Pay Increase during an IVA

Pay Increase during an IVA

If you get a pay increase during an IVA you should be able to keep some of the extra money you earn. However your payments may also go up.

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Will your IVA payments go up after a Pay Increase?

An IVA normally lasts 5-6 years. During this time your income may permanently increase. The most likely reason for this is a pay increase but your other forms of income such as a pension or benefits might also go up.

In these circumstances the amount you are required to pay into your IVA each month could rise. However this is not automatic. It will only happen if your disposable income improves.

Your disposable income may not necessarily go up after a pay rise. For example a new job may also result in extra child care costs. These will supress any rise in disposable income and possibly cancel it out altogether.

Your IVA payments may not go up after a pay increase. They will remain the same if after accounting for changes in your living expenses your disposable income has not changed.

How is any additional IVA Payment calculated?

As soon as you receive a pay increase or any other permanent improvement in your income you must inform your IVA Company. They will then ask you to submit a new income and living expenses budget.

This will be reviewed to determine whether or not your disposable income has gone up. If it has then your IVA payment may also rise. However the rise in your payment will be less than the rise in disposable income.

This is because the terms of most IVAs state that you can keep 50% of any increase due to a rise in income. As such if your original disposable income was £100/mth and this has now risen to £200 a month your IVA payment will rise by just £50 to £150 a month.

Tell your IVA company about any pay increase you receive straight away. Do not wait for your next annual review. If your payments have to rise any delay will mean you get into arrears.

Does a Pay Increase mean your IVA finishes sooner?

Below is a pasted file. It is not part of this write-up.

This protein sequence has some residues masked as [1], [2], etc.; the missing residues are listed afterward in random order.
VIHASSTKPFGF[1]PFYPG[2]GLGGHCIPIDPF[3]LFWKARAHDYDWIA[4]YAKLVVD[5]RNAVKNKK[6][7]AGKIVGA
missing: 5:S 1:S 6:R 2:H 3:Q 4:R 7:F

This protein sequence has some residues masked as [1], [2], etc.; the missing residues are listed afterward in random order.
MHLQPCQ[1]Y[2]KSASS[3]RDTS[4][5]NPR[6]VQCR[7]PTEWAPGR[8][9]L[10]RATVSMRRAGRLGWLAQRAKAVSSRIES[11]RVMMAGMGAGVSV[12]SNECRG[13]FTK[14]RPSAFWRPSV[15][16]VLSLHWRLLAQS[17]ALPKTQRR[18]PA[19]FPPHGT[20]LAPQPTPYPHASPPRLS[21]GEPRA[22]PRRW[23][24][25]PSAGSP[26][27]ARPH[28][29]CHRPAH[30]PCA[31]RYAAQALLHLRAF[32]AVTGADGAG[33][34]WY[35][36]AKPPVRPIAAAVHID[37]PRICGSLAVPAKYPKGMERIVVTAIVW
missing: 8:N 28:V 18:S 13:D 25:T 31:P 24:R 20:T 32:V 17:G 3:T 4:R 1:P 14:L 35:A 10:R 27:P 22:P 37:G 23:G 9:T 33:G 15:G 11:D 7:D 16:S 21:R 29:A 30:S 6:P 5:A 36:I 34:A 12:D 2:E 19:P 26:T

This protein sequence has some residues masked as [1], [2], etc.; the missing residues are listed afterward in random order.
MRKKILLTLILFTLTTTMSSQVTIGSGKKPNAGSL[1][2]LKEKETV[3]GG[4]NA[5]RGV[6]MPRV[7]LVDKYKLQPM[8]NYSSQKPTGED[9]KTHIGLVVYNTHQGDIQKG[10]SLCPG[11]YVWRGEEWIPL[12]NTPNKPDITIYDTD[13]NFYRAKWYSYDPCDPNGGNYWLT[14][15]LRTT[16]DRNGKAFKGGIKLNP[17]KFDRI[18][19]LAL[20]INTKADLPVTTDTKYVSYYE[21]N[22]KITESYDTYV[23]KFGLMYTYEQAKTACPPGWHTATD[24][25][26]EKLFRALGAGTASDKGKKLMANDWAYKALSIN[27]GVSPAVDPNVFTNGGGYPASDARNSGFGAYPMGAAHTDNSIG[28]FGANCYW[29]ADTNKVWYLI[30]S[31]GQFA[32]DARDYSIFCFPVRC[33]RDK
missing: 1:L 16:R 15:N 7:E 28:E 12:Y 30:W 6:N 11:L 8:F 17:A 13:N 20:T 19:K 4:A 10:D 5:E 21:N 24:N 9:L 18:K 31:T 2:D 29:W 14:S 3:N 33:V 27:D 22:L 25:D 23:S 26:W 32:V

If your payments go up as a result of a pay increase you may think that this would then reduce the length of your IVA. It would seem logical as the amount you originally agreed to repay during your Arrangement will be paid faster.

This however is not the way an IVA works. If your payments increase the number of outstanding payments remain the same. The increase simply means that you pay more into the plan and your creditors receive more of the money they are owed.

The terms of most IVAs state that if possible (because of a wage increase or the like) you are obliged to pay 100% of the original debt you owed plus IP fees plus interest. The Arrangement will only finish early if all these amounts have been paid before the end of the agreed payment period.

An IVA can be settled early. However this will require you to offer a cash lump sum instead of your ongoing payments.

What if you earn Overtime or a Bonus

A one off overtime or a bonus payment is not regarded as a permanent pay increase. The extra money you get will not necessarily be replicated in following months. As such these payments are treated differently.

Where the overtime or bonus is 10% or less of your normal monthly take home pay you can keep the extra money. However where it exceeds 10% you must pay 50% of the excess into into your IVA.

In other words if your normal take home pay is £1000 and you earn up to an extra £100 (10%) in any particular month you can keep this money. However if you earn £300 more you keep £200. The other £100 must be paid into the agreement.

You will normally have to tell your IVA Company within 14 days if you earn overtime or receive a bonus. The amount you have to hand over will then be calculated.

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34 thoughts on “Pay Increase during an IVA

    Beverley says:

    I have an iva currently running I have been diagnosed with bone cancer it is not curable my pip has increased and I have had a back payment I have been scrapping by on my money and this will make a difference to my standard of living will my iva payments increase

      Hi Beverley

      Sorry to hear about your situation. In theory your IVA payments should not increase if you have had an increase in your PIP. This is because it is money awarded to you to pay for the extra costs associated with your illness. As such on paper you should not have any real change to your surplus income.

      Hopefully your IVA company will see it that way. You will need to discuss it with them and see what they say. If the demand that you increase your payments, please give me a call (0800 011 4712) and I will be happy to discuss your options with you.

    Davie says:

    I’m already in an IVA with payplan. My expenses will drop from September when I no longer have to pay maintainance of £300/mth so I will have a rise in disposable income. Should that be seen as the equivalent of an income rise (only 50% if the increase taken) or will this all be taken due to it being an expense drop rather than income increase?

      Hi Davie

      If your child maintenance (or any other significant expenditure item) comes to an end during your IVA, PayPlan will expect 100% the extra cash which is freed up to be paid into your IVA. At the end of the day you are no better or worse off. The payment just goes to your creditors rather than your ex.

      This is fair and reasonable. The terms of an IVA are such that if you can increase you payments during the Plan and thus repay more of the debt you originally owed, this is your obligation.

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